I mentioned in an earlier post today that death and hospitalization rates were down. Here is what has happened with hospitalization rates and death rates over time in Minnesota. The CDC estimates that there is median 3-4 day lag between symptom development and hospitalization and a median two week lag between symptom development and death. Assuming that most cases are identified from testing based on symptoms, we can look at number of cases on a day, track hospitalizations a few days later and deaths a couple of weeks later and see how that rate may be changing. We could also just look at cumulative numbers and see how those change over time. So I started in the first week with meaningful deaths, went back two weeks for case numbers and back ten days for hospitalizations.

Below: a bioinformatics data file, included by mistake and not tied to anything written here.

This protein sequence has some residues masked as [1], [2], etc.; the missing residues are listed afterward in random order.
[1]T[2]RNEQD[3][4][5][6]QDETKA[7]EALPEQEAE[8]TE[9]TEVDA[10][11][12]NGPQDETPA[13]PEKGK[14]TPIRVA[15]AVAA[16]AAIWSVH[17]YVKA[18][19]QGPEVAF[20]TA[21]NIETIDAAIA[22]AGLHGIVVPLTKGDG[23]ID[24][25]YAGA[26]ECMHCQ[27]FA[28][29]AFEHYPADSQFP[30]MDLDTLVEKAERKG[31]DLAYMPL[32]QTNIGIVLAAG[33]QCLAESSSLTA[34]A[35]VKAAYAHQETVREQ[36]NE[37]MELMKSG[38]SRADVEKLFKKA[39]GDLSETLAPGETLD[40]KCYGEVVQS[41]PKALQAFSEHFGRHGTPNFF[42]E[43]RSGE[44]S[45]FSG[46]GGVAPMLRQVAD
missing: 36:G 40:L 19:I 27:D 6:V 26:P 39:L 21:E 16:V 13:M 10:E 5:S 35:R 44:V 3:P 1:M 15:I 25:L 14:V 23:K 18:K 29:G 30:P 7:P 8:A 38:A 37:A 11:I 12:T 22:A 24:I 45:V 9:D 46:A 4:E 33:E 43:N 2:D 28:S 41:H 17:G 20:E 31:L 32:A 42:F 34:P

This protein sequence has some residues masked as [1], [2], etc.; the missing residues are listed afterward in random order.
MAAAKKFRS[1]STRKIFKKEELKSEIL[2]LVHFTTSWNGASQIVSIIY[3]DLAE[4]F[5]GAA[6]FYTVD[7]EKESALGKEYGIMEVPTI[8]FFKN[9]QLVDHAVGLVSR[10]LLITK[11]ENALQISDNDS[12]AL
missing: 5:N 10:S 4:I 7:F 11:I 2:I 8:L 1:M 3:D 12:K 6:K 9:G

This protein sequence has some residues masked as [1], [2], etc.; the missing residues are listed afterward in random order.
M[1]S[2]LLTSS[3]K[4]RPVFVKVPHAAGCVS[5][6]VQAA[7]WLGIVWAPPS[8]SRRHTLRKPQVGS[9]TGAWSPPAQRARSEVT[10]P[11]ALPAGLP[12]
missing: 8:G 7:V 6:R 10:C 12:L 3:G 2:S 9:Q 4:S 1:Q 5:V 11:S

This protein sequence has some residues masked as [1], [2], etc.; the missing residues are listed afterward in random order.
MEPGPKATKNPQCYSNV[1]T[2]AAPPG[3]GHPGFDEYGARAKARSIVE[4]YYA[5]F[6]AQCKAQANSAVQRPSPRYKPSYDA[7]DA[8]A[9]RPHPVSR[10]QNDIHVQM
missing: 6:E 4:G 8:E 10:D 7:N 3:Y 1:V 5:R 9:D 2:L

Recall that Minnesota is giving us deaths by day of report, if we had up-to-date day of death numbers we would see higher ratios back further in time and lower ones now. And these are cumulative rates, the recent weeks alone will be lower. For example, just looking at the last week of the analysis, there were 38 more deaths, 198 more hospitalizations and 3308 more cases, so the hospitalization rate was at 5.9% and the death rate at 1.1% on that batch of cases. Remember also as you look at these numbers that in actuality there are probably ten times more cases, according to the state, than have been detected by testing. So divide all these rates by ten to get the more likely ratios. The most recent week then is a hospitalization rate of .59% and the death rate is .11%.
The picture is clear, both hospitalization and death rates are on a steady decline as a function of cases. (I transposed death and hospitalization rates on April 10, corrected table coming.)
|Friday||Deaths||Hospitalizations (10 days earlier)||Cases (14 days earlier)||Hospitalization Rate||Death Rate|